As I see it, this is a unique discussion forum for sharing ideas on how to further improve on dinghy foiling, a completely new form of sailing with a very big future. I think we have come a long way in a short time and I am very impressed at the willingness of people all over the world to openly contribute their valuable ideas and information. It is rather like being there with the Wright brothers, but each test result and new idea is shared live and globally. I really hope this discussion can continue and commercial interests remain set aside.

    It would be very good to have more contributors working on the bifoiler and any other arrangements as well!.

    Your idea of retracting the lifting foil in light conditions is a good one, although I am not sure how drag is reduced if you only lift it high under the boat. Surely it would have to retract into a moulded cavity in the hull, which adds cost, complexity and extra drag when the hull and foil are in the water.

    Why not make it possible to tilt the lifting foil to near vertical to provide lateral resistance when displacement sailing?

    You have not really said why you prefer the two foil arrangement and how to overcome the problems mentioned by Rohan of sailing in big waves..any thoughts there?
     
  13. Doug Lord

    Doug Lord Guest

    Two Foils Just Two

    Ian, I think the two foil system is appealing to me because it is simple and works very well.
    I think problems in waves are going to be solved with more experience actually foiling -perhaps a better "wand" or even some kind of really simple electronic assistance-don't have the answers but am sure thining about it.
    My retractng system would have the foil retract into and flush with the bottom of the hull; when the foil is deployed the gap could be filled with some kind of flexible skin or just a lowering section of hull. I'm leaning toward just making it work then refining it. A true off the beach retractable foiler has a big future commercially which means it will introduce potentially large groups of people to the excitement of foiling.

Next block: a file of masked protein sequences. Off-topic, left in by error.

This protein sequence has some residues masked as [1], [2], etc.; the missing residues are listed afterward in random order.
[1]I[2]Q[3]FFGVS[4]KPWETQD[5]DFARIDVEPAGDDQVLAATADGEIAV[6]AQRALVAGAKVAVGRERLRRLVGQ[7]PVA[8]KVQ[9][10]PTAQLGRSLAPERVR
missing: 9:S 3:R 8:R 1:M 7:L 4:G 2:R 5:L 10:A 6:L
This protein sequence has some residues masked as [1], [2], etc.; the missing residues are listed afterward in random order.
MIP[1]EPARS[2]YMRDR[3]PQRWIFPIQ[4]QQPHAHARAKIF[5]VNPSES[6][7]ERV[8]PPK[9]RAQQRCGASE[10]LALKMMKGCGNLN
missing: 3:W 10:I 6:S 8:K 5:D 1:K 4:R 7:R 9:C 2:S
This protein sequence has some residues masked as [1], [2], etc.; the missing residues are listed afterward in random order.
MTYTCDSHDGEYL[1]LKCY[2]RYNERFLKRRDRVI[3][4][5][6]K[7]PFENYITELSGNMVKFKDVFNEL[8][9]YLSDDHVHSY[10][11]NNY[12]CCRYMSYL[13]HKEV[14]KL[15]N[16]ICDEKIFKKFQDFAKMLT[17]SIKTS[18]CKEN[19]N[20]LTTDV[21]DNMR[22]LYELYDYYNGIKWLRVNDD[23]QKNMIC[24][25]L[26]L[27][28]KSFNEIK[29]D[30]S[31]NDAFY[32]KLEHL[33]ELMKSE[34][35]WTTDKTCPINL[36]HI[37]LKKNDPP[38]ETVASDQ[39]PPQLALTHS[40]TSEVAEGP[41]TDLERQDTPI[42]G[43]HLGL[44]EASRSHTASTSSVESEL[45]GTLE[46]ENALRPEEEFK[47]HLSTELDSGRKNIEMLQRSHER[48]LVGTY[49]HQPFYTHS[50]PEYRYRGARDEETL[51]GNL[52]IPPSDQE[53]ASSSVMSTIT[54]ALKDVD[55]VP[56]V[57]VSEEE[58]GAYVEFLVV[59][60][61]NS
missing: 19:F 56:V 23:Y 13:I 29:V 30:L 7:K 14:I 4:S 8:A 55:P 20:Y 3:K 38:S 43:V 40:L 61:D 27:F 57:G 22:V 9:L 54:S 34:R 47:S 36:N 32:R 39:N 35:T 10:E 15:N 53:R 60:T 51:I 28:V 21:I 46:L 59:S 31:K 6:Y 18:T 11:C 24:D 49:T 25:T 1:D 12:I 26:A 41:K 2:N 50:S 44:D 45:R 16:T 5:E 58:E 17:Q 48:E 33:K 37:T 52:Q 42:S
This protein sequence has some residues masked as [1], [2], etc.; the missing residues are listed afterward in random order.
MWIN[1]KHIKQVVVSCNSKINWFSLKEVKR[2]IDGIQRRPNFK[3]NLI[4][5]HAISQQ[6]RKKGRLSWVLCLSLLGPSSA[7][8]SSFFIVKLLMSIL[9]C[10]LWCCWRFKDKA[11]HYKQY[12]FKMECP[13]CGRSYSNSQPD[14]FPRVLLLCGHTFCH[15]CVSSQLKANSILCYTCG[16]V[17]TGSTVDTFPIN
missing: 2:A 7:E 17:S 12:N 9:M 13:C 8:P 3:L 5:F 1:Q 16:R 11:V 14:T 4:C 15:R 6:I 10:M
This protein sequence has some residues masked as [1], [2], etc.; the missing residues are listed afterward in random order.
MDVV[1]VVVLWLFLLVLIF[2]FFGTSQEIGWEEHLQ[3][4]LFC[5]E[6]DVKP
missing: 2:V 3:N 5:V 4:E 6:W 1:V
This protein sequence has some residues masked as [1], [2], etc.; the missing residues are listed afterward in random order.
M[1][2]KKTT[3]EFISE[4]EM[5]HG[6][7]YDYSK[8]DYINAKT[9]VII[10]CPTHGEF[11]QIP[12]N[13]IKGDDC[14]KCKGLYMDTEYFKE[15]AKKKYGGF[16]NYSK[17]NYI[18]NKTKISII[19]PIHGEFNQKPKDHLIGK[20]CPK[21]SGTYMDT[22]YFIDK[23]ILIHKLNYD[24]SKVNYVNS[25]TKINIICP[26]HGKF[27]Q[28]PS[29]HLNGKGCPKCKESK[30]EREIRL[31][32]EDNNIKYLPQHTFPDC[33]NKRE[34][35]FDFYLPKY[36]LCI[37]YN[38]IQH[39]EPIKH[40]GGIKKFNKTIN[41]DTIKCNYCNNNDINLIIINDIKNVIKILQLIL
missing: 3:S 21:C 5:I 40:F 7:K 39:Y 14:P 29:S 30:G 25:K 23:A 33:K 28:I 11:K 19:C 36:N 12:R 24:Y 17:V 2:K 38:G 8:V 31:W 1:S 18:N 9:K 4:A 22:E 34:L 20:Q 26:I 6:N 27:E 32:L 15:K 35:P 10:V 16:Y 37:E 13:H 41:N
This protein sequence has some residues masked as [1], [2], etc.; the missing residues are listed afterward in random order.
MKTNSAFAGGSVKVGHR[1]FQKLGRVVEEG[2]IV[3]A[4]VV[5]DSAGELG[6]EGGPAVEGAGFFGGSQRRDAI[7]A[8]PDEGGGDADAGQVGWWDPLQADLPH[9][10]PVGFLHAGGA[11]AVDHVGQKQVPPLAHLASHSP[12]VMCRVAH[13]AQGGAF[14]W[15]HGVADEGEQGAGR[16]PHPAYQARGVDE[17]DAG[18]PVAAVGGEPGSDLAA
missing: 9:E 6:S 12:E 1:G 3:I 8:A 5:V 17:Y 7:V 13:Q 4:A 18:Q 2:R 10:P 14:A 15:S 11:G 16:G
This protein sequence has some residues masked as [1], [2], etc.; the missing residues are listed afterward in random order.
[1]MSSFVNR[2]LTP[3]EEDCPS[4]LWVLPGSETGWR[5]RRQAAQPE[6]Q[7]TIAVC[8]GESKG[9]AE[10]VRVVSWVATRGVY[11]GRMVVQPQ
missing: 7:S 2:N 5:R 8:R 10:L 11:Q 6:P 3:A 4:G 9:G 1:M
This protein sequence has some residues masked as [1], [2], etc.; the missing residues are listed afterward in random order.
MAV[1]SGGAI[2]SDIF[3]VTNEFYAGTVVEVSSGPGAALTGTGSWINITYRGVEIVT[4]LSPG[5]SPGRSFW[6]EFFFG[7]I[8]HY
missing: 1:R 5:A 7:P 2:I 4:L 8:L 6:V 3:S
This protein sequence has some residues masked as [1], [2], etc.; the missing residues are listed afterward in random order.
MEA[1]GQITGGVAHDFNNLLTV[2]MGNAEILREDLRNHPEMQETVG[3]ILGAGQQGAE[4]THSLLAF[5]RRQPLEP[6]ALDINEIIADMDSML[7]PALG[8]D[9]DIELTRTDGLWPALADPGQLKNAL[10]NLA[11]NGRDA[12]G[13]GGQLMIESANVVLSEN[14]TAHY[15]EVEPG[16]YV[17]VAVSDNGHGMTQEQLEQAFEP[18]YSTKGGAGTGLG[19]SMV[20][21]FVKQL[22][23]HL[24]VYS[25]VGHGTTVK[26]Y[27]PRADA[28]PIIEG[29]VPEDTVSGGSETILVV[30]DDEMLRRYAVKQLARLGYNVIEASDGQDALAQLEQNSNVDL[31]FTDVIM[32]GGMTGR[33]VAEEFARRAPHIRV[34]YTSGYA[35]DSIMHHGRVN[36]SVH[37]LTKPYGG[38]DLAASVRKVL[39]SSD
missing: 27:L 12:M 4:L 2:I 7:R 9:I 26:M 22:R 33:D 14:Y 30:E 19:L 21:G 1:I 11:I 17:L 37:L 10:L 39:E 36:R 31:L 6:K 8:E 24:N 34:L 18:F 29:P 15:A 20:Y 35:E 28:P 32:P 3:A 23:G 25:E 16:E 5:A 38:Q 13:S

I've been too involved in business to spend any more time with my 16 footer but that is about to change-hardly any time since the first sailing mid year 2003-and no foiling yet. But she'll fly -its just a question of when.
    I think the work all you guys are doing is trully awe inspiring and I definitely feel apart of witnessing and discussing history in the making. So Wardi by all means stick with it!! You may be on to something-time will tell..
    I'm going to spend more time working on a boat that can be sailed off the beach in any wind with a retractable foil system and the capability, when the conditions are right, to intentionally JUMP and re-enter safely-a whole new facet of foiling just for the joy of it!
     
  14. RVELL
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    RVELL Junior Member

    Percent lift change with various wing loading

    Hello, Tom:

    You wrote: If the canard is trimmed at a higher lift coefficient than the main foil, then a change of, say, one degree in angle of attack will result in a smaller % change in the lift on the canard than it will on the main foil. This will result in a negative pitching moment, which is stabilizing.

    Attached is a graph that demonstrates the principal you have written about. Notice that at the lowest wing loading (lowest lift coefficient, low angle of attack, big wing for a small load) one degree change in angle of attack results in 200% change in lift. At the highest wing load, as stall is approached, one degree change makes virtually no change in lift. After stall, an increase in angle of attack results in decreased lift . As you say, these dramatic differences can be exploited in the design process.

    Ray Vellinga
     

    Attached Files:

    Last edited by a moderator: Feb 18, 2005

  15. RVELL
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    RVELL Junior Member

    For me, contributing to this thread is on-the-job-training. The "Percent change in Lift..." chart in my last message appeared to be small and unreadable. I was about to replace it with a larger chart when I accidentally discovered that clicking on the thumbnail chart enlarged it to a readable size. I am probably the last to know this, but if there is anyone else out there having trouble reading the chart try this little trick.

    rvell